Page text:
How do you adapt what is commonly referred to as the most celebrated graphic novel of all time? The answer is very very carefully.
Alan Moore has never approved of any adaptation of his work. He has a history of giving away the money he receives for the rights and furthermore, not going to see the movie based off his piece of work. Moore has said on more than one occasion that he believed Watchmen to be a graphic novel which couldn't be filmed. Part of that shows with how long it took the movie to get to the big screen. There were a few attempts, but nothing which ever really came to fruition. Going from director to director and screenwriter to screenwriter. After the success of 300 in 2006, Hollywood finally found a director who they thought was capable of bringing Watchmen to the screen. Unfortunately, when it comes to 300, it's an entirely different entity from Watchmen. Zack Snyder, the famed director, certainly knows how to appeal to the eyes. The artistic direction of the Watchmen movie is certainly spot on. Snyder has stated himself that he used the graphic novel as a storyboard for the film. It shows.
This is where talking about Watchmen becomes a little tricky. Unlike 300, there's a lot more to the plot. It's a very complex and complicated plot, that is structured in such a way that a movie is a huge challenge (the narrative spans forty years). And while millions of people have no doubt basked in the graphic novel, but millions more have not. I'm sure those who read the novel as I did were very excited to see it being made into a movie. On the other hand, those who haven't might wonder just what the big deal is. In terms of being faithful to its source material, Watchmen succeeds, but outside of that there are a few things which keep it from being an overall good movie. While there is much Snyder left on the cutting room floor (The Tales of the Black Freighter is just one such thing, and of course, the squid), what you get is still a treat to fans of the novel.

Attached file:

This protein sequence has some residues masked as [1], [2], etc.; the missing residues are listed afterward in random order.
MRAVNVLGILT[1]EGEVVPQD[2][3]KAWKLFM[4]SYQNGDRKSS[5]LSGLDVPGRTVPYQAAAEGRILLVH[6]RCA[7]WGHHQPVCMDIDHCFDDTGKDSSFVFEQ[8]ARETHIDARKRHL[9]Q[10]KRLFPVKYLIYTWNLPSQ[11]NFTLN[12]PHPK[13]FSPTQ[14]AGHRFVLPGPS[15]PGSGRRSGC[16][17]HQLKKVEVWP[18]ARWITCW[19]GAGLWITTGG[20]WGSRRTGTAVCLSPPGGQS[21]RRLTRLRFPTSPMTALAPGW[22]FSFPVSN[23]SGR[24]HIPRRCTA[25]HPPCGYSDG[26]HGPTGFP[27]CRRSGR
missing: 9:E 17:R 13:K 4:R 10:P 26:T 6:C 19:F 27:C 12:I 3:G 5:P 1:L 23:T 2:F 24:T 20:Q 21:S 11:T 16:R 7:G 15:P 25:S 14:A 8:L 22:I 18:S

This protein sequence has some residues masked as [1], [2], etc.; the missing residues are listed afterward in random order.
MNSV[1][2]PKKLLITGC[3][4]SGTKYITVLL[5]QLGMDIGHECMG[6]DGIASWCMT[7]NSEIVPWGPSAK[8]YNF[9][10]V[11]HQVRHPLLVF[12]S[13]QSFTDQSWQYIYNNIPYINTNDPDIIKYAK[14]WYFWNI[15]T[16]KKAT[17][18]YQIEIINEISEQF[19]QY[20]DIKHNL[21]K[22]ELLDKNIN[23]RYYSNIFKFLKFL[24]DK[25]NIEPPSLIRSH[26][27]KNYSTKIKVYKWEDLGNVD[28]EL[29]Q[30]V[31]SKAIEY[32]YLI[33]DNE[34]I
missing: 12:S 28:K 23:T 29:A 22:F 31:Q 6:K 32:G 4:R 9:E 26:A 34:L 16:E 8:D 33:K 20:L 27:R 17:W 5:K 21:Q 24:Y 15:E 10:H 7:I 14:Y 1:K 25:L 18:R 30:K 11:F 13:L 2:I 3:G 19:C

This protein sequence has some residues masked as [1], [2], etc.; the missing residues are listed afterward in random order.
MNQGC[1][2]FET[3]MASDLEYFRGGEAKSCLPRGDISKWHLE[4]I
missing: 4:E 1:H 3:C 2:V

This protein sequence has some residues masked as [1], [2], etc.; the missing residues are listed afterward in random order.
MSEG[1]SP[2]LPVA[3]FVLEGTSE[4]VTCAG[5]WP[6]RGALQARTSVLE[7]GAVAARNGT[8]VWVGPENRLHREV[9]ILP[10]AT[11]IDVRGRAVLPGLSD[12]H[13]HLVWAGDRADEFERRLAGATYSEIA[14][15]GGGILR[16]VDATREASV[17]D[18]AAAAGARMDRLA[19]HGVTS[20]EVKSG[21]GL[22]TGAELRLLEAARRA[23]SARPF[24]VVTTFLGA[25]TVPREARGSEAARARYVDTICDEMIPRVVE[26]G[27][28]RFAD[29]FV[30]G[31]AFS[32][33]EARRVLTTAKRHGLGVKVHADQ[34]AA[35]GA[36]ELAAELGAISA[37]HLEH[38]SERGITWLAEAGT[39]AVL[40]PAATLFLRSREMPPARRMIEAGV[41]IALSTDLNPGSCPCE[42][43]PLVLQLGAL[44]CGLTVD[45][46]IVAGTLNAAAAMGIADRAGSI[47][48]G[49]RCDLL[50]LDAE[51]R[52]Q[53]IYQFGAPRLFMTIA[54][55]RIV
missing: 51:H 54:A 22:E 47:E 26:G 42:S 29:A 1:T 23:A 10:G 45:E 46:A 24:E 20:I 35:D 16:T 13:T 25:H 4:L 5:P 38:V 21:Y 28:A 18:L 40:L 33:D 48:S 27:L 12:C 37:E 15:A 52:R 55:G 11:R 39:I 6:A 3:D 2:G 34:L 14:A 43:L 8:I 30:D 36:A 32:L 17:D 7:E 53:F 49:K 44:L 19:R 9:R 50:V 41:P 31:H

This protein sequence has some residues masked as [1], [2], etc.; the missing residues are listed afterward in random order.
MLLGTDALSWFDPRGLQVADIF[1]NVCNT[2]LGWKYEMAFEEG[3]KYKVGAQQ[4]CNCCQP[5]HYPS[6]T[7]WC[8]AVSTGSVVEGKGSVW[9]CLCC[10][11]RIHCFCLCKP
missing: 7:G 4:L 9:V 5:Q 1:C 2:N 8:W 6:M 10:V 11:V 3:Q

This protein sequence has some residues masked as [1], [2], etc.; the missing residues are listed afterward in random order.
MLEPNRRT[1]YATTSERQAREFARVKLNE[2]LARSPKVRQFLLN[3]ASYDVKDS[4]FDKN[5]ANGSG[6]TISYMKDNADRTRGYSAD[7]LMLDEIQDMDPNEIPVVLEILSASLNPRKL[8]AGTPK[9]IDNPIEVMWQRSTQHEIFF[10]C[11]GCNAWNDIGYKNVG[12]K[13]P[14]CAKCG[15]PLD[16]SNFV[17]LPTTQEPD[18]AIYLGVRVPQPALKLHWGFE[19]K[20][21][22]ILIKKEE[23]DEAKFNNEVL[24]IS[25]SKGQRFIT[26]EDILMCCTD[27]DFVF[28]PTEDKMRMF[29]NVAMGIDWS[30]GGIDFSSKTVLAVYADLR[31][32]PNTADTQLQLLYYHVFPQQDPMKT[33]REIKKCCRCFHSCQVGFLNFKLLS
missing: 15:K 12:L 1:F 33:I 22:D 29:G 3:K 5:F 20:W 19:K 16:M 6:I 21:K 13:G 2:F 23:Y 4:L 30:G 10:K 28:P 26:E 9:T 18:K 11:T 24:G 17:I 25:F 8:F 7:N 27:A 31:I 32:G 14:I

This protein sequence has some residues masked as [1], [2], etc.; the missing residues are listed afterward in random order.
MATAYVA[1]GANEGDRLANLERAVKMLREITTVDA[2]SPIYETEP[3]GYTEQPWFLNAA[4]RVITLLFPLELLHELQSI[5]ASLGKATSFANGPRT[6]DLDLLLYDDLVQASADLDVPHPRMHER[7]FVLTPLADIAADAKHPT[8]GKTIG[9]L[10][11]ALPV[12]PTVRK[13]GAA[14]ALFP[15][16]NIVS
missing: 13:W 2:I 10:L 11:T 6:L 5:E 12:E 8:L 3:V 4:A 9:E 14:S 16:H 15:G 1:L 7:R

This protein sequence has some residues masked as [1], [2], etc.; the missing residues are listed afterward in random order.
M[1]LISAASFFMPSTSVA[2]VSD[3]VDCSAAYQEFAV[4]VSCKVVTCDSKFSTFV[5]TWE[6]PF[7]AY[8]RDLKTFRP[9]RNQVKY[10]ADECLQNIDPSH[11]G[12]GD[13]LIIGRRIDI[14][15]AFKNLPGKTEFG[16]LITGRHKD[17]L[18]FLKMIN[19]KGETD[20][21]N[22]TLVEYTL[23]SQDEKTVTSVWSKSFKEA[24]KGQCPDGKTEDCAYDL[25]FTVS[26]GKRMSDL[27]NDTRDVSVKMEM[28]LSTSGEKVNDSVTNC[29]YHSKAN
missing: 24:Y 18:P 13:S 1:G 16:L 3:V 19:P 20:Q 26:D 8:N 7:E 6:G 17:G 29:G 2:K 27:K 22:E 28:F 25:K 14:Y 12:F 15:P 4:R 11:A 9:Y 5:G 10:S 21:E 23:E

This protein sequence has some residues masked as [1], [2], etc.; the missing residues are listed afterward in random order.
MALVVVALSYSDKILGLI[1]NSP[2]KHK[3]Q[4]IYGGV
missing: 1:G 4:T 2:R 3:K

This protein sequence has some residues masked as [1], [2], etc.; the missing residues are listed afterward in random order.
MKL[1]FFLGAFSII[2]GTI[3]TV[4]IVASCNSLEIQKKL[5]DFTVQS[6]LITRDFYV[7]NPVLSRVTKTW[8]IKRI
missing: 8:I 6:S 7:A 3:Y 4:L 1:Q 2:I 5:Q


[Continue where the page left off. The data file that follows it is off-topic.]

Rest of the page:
The movie opens very nicely to Bob Dylan's "Times They Are A-Changin'" giving us a montage and look into the world which we are about to enter. After that the movie begins a to unfold in what might appear to be a convoluted plot. The plot isn't exactly convoluted, there's just a lot to follow and a lot to pay attention to. It's actually relatively simple. After the opening credits, we're treated to the murder of the Comedian, a super hero who once served the United States. After his murder, another vigilante named Rorshach steps onto the scene to investigate what the police won't. Someone, it seems, is picking off what's left of the Watchmen. But who would want to do that? And why? As the United States and the Soviet come closer to nuclear war, it turns out that the murder of the Comedian and the countdown to doomsday can be linked. Whoever is pulling the strings on our costumed heroes has planned things out very well.
And then there is Dr. Manhatten. While the other heroes are just people in costumes, Dr. Manhatten is the real deal. He has super powers, and has been used by the United States government. In this alternative 1985, the United States has won the Vietnam war and as a result, Nixon gets to serve a third term. Dr. Manhatten's next task may be to save the very world itself before the United States and the Soviets destroy it all. Yet it appears that someone is planning on that happening, as the one behind the scenes has found a way to get rid of Dr. Manhatten too. Who will save the world? It's up to the remaining Watchmen.